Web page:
As is often the case, what is not included in our lessons may be of utmost importance in our hearing what is going on in these lessons.
For instance, in Acts a lame man has been healed, and Peter and John have been hauled before some sort of ecclesiastical court to explain why the lame man is not still lame. And our gospel narrative begins way back in Chapter 8 where Jesus is accused of being possessed by a demon, and in Chapter 9 when he heals the blind man by the Pool of Siloam.
Then comes one of the great “I AM” passage, “I am the good shepherd,” which we have a portion of this morning, and which ends:
“There was again a great division among them because of these words. Many of them said, ‘He has a demon and is mad; why listen to him?’ Others said, ‘These are not the saying of one who has a demon. Can a demon open the eyes of the blind?’”
In this we hear what is perhaps the central question of faith, “Why listen to him?”
Why listen to Jesus? Why do we listen to Jesus at all?
After all, there are so many other voices competing for our attention. Take, for instance, cable news networks, reality shows, singing competitions, dance competitions, “Law & Order” on three channels simultaneously, not to mention the commercial advertising that makes all this television possible in the first place!
Then there are the politicians of all stripes: the president and his surrogates issuing “important announcements” and speeches almost daily, not to mention those on the primary circuit; mayors and governors all demanding we listen to them, while their opponents on city councils and state legislators are crying, “Don’t listen to him, listen to me!”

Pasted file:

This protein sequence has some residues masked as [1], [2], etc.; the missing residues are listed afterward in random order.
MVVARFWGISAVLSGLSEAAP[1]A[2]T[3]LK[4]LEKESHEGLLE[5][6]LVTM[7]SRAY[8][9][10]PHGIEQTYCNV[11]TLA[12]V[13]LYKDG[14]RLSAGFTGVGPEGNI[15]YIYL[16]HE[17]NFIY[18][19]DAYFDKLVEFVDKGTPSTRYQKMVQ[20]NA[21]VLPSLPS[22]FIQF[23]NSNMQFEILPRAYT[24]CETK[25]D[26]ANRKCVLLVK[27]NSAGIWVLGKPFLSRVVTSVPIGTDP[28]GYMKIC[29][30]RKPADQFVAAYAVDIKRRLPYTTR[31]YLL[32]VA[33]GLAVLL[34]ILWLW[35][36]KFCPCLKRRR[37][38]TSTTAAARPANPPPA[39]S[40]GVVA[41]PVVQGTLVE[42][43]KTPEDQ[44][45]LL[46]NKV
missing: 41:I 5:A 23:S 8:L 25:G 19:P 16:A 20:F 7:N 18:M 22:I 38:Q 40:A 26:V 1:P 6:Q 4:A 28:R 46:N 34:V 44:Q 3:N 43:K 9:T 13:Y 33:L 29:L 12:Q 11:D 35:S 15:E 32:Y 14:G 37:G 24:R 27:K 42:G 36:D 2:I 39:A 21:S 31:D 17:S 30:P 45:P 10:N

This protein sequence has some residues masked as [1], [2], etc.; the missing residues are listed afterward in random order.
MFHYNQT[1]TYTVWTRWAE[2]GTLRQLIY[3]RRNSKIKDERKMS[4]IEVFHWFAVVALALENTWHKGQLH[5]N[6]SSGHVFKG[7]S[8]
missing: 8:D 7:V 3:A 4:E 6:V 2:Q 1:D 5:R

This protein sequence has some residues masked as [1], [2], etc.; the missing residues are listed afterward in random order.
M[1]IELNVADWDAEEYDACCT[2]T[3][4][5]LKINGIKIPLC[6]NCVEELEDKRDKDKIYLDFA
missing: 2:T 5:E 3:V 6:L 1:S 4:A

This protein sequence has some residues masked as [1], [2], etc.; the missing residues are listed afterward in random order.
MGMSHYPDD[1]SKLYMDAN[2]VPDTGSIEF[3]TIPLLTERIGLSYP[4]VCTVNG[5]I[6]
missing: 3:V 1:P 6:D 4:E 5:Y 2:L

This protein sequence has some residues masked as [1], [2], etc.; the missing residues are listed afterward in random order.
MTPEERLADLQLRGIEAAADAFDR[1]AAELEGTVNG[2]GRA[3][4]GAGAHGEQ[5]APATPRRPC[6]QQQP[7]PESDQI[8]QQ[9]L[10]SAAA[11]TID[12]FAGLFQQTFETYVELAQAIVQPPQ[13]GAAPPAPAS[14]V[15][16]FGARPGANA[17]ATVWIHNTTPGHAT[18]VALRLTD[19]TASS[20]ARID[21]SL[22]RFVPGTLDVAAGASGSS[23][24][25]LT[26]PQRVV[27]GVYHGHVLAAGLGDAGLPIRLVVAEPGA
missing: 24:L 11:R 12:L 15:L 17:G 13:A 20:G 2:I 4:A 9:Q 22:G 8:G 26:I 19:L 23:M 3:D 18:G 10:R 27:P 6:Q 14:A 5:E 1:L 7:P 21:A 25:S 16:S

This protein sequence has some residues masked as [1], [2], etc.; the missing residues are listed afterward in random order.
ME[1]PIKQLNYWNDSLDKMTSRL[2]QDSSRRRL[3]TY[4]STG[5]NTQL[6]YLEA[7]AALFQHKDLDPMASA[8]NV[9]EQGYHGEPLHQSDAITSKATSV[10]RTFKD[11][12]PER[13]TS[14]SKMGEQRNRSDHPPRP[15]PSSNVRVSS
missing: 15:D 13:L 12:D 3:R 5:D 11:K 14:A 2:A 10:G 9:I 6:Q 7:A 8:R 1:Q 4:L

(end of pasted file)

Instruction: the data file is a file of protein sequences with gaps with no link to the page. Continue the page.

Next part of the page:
Corporate interests such as big coal and big oil insist that the environment is just fine and would actually be improved if we could find a way to use more fossil fuels; and then there are the investments schemes, weight reductions schemes, this-can-only-be-purchased-on-TV schemes, all the way down to the Pocket Fisherman scheme designed to take more money out of our already empty pockets.
There are family members unhappy with the family, neighbors unhappy with the neighborhood, immigrants seeking just some shred of dignity, talk-show hosts who know it all, and of course every lay person, deacon, priest, and bishop trying to convince us that they know what is best for the church!
Like those at the end of the story, and those in the Acts of the Apostles, who are offended by what Jesus says and does, there are all these competing interests and voices trying to get us to turn away from Jesus and turn our lives over to them instead.
Lord, You have spread a table before me in the presence of those who trouble me! Lord, I know you want me to listen to you! Lord, if you are listening for just one minute, just for one second of one minute, can you please shut out all the competing voices, interests, merchants, politicians, and commentators for just a few minutes of silence? Lord, can you please still the waters, can you please make me lie down in green pastures, can your rod and your staff please, Lord, comfort me, touch me, protect me, and heal me? Lord, please give me the time, the place, and the space to listen to you!